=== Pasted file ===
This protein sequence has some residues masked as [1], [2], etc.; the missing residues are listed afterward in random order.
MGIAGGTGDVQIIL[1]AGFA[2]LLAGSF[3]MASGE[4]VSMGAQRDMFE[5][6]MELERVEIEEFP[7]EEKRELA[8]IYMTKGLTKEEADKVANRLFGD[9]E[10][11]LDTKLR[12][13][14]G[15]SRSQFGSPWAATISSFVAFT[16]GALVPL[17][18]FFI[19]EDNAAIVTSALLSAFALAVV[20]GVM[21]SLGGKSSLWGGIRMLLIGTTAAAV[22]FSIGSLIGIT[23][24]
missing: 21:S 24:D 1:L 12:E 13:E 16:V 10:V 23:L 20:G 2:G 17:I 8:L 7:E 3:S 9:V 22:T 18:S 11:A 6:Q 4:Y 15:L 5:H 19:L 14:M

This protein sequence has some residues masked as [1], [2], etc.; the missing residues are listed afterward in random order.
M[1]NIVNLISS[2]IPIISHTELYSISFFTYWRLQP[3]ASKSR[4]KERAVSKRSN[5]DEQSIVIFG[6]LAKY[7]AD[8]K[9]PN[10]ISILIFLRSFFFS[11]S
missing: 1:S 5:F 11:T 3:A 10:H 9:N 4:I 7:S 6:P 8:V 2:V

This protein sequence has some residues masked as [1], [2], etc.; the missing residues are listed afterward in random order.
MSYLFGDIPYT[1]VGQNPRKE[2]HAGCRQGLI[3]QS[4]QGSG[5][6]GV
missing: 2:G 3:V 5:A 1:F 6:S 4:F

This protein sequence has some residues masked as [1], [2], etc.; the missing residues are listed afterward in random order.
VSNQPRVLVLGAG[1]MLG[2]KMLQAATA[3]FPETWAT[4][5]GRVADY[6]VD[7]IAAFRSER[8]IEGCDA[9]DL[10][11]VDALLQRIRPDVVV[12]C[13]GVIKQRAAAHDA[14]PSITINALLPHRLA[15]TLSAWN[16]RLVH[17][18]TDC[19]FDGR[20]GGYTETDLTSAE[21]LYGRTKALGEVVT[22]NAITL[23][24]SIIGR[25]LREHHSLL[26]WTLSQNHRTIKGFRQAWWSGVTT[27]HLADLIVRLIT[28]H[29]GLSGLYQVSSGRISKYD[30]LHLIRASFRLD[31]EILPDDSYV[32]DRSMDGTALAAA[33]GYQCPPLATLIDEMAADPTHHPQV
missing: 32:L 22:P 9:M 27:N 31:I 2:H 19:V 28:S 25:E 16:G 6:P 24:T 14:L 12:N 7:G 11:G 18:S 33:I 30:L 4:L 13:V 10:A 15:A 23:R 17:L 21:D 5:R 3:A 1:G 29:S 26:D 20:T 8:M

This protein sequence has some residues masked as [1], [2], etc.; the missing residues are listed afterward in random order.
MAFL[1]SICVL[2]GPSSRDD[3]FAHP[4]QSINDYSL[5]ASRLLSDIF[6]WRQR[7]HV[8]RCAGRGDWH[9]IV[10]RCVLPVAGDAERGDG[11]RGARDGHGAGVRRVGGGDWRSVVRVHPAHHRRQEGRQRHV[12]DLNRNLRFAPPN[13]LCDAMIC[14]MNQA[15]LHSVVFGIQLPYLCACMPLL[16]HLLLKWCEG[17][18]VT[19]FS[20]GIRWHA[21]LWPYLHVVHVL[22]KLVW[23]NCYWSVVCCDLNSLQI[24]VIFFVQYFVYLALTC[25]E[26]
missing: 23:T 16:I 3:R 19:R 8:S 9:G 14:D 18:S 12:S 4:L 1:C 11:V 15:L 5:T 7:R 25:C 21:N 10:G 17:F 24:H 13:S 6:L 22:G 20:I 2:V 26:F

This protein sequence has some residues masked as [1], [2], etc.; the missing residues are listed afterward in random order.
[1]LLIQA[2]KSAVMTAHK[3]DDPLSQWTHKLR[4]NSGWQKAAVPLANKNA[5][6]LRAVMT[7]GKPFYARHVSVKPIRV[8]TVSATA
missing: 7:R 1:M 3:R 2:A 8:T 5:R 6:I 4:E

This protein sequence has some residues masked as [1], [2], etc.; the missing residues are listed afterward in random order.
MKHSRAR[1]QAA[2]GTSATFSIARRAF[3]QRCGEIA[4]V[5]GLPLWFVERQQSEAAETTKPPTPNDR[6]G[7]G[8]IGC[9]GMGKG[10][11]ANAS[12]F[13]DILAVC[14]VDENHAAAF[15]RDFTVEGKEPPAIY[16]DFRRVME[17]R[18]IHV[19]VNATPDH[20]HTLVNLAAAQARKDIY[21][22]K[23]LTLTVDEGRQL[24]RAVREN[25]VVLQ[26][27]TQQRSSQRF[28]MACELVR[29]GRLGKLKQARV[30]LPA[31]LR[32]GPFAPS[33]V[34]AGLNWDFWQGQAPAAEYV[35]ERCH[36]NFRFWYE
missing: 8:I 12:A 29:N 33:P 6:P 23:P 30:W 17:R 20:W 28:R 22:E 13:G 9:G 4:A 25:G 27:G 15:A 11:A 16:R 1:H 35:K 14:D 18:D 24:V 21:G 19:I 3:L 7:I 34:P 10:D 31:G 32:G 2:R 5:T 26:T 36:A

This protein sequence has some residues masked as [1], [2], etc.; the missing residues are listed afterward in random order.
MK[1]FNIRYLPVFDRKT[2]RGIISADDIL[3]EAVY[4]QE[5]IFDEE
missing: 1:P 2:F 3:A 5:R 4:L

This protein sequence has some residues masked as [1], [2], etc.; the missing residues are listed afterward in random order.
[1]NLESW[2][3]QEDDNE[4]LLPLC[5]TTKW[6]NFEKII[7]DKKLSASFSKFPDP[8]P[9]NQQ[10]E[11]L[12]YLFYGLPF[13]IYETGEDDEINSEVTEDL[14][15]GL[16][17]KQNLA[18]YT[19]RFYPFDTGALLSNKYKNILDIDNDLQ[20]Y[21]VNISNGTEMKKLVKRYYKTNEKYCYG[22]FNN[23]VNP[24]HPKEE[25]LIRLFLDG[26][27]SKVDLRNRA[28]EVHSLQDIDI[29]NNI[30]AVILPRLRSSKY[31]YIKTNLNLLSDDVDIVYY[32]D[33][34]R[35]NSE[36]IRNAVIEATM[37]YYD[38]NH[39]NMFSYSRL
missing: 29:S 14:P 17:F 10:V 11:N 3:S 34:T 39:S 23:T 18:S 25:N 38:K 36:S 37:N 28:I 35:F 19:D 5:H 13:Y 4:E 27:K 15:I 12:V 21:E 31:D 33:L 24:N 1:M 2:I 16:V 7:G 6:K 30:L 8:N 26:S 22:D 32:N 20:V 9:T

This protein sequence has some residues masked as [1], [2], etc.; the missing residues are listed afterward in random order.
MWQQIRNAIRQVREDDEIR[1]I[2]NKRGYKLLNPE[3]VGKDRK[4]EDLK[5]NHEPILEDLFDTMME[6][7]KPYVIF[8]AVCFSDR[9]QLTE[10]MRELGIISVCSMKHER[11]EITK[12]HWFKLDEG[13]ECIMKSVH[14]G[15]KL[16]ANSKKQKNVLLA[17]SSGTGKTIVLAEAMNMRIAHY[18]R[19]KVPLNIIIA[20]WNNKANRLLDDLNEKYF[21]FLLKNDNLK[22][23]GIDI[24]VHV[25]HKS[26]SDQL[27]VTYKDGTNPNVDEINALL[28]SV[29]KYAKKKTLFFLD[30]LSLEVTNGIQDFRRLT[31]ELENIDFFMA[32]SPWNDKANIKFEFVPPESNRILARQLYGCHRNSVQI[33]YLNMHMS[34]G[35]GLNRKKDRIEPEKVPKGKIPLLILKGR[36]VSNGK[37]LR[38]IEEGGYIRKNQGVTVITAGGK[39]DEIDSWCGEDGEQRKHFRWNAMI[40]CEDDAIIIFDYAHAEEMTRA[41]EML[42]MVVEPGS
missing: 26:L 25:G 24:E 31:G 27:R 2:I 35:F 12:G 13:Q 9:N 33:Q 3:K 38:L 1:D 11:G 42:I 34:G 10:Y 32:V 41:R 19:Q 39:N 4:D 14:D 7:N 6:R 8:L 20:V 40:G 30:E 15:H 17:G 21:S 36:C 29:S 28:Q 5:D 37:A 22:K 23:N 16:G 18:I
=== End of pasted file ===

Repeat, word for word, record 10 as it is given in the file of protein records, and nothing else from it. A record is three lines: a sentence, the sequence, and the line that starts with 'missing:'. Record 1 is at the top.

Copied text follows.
This protein sequence has some residues masked as [1], [2], etc.; the missing residues are listed afterward in random order.
MWQQIRNAIRQVREDDEIR[1]I[2]NKRGYKLLNPE[3]VGKDRK[4]EDLK[5]NHEPILEDLFDTMME[6][7]KPYVIF[8]AVCFSDR[9]QLTE[10]MRELGIISVCSMKHER[11]EITK[12]HWFKLDEG[13]ECIMKSVH[14]G[15]KL[16]ANSKKQKNVLLA[17]SSGTGKTIVLAEAMNMRIAHY[18]R[19]KVPLNIIIA[20]WNNKANRLLDDLNEKYF[21]FLLKNDNLK[22][23]GIDI[24]VHV[25]HKS[26]SDQL[27]VTYKDGTNPNVDEINALL[28]SV[29]KYAKKKTLFFLD[30]LSLEVTNGIQDFRRLT[31]ELENIDFFMA[32]SPWNDKANIKFEFVPPESNRILARQLYGCHRNSVQI[33]YLNMHMS[34]G[35]GLNRKKDRIEPEKVPKGKIPLLILKGR[36]VSNGK[37]LR[38]IEEGGYIRKNQGVTVITAGGK[39]DEIDSWCGEDGEQRKHFRWNAMI[40]CEDDAIIIFDYAHAEEMTRA[41]EML[42]MVVEPGS
missing: 26:L 25:G 24:E 31:G 27:R 2:I 35:F 12:G 13:Q 9:N 33:Q 3:K 38:L 1:D 11:G 42:I 34:G 10:Y 32:V 41:R 19:Q 39:N 4:D 14:D 7:N 6:R 8:L 20:V 40:G 30:E 15:H 17:G 21:S 36:C 29:S 28:Q 5:D 37:A 22:K 23:N 16:G 18:I